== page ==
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Half of German teens 'unsure Hitler a dictator'

Published: 27 Jun 2012 12:56 GMT+02:00

The widespread ignorance is described in a study called, “Late Victory of the Dictatorships?” conducted by researchers at Berlin’s Free University.

“This is shocking,” said study author Klaus Schroeder. More than 7,500 school pupils aged around 15 were asked how they viewed the various governments that have ruled Germany.

Only around half were definite that the Nazi government was a dictatorship. Just over a third were certain that the former East German government was also a dictatorship.

And about half said the former West German government was a democracy, while around 60 percent were sure that the current united German government was democratic.

“The low estimation of historical knowledge is clearly having an effect.”

The students most able to tell the difference between dictatorship and democracy were in the former eastern states of Thuringia and Saxony Anhalt, while those with the least idea were from the western state of North Rhine-Westphalia.

DPA/The Local/hc

The Local (news@thelocal.de)

Your comments about this article

14:10 June 27, 2012 by Mensch
Really? Reeeeally? Like, reeeeeeeeeeally?
14:57 June 27, 2012 by blackboot11
After recently completing my mandated Deutsch Integrationskurs, I have only one question on this subject.

If hundreds of 'newbies' to Deutschland can pass this faily simple test, what are they teaching each day in Germany's public schools?

Yet another quality control issue goig on here.....
15:34 June 27, 2012 by Navigator_B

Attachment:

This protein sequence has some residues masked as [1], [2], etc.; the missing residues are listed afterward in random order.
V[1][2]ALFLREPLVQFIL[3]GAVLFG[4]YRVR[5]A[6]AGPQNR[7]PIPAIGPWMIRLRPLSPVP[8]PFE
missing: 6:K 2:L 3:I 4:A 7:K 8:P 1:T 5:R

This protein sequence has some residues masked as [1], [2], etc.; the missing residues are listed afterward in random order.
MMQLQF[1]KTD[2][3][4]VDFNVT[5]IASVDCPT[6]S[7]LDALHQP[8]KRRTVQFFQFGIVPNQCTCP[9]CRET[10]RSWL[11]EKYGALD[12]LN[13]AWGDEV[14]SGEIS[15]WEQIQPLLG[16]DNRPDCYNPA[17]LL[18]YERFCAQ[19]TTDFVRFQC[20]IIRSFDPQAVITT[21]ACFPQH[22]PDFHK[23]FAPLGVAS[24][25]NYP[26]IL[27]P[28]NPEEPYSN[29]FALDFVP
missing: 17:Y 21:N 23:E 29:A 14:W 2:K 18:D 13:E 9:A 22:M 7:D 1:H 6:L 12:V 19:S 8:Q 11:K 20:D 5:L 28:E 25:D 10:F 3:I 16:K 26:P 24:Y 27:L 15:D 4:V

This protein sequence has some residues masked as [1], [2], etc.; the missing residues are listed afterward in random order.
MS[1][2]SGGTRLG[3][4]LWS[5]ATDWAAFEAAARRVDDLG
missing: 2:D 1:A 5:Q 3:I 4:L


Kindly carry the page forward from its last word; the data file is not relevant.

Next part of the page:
When people think of a dictatorship they think of a regime run by a dictator. That's the definition in the English language but the definition in German appears to be more wide-ranging and therefore confusing. Maybe Germans extended it to include the East German system just so that they could call it a dictatorship?

The East German government was an authoritarian one party regime but it did not have a dictator. Erik Honecker may have had a far more priveleged and wealthy lifestyle than ordinary East Germans but he did not have the absolute power or cult of personality like Stalin or Ceaucescu. If he had that much power he would not have been simply voted out of office against his will by the SED when he was no longer any use to them. 
15:56 June 27, 2012 by qtmatt
"Students most able to tell the difference between dictatorship and democracy." That sounds like a dictatorship.
17:12 June 27, 2012 by cheeba
And what we have now is what? Who was granted a vote on whether to abandon the DMark? was the choice made by the "dear leader" or the people?
17:33 June 27, 2012 by blackboot11
@Navigator_B

just as a FYI: in the curent Deutsch Integrationskurs they make a very stong point of teaching that the Third Reich as well as the government of the DDR were both Dictarorships and nothing else.

And this is from a BAMF project.
21:30 June 27, 2012 by bathtor
Honestly, this question is certainly not as trivial as it seems.

The Third Reich was technically a democratic republic with the chancellor having been given emergency powers. It may have been led like a dictatorship, but it did have a democratic constitution.

And as Navigator_B already noted, the GDR was most certainly not a dictatorship, but more like an oligarchy.

Don't just believe the West German propaganda you learn in Integrationskurs ;)
22:33 June 27, 2012 by lucksi
He was duly elected, so it's not a dictatorship. At least not at the start.

Our current system is 4 years of dictatorship with little democracy breaks. We have no say whatsoever between the elections. We should have important issues as votes for the public.
23:01 June 27, 2012 by Navigator_B
blackboot11, the Integrationskurs sounds a bit like the German television news that very often makes a point of referring to the DDR as a Diktatur.

bathtor, the Third Reich was democraticaly elected but that did not make it democratic or any less of a dictatorship after it was elected. 
23:14 June 27, 2012 by raandy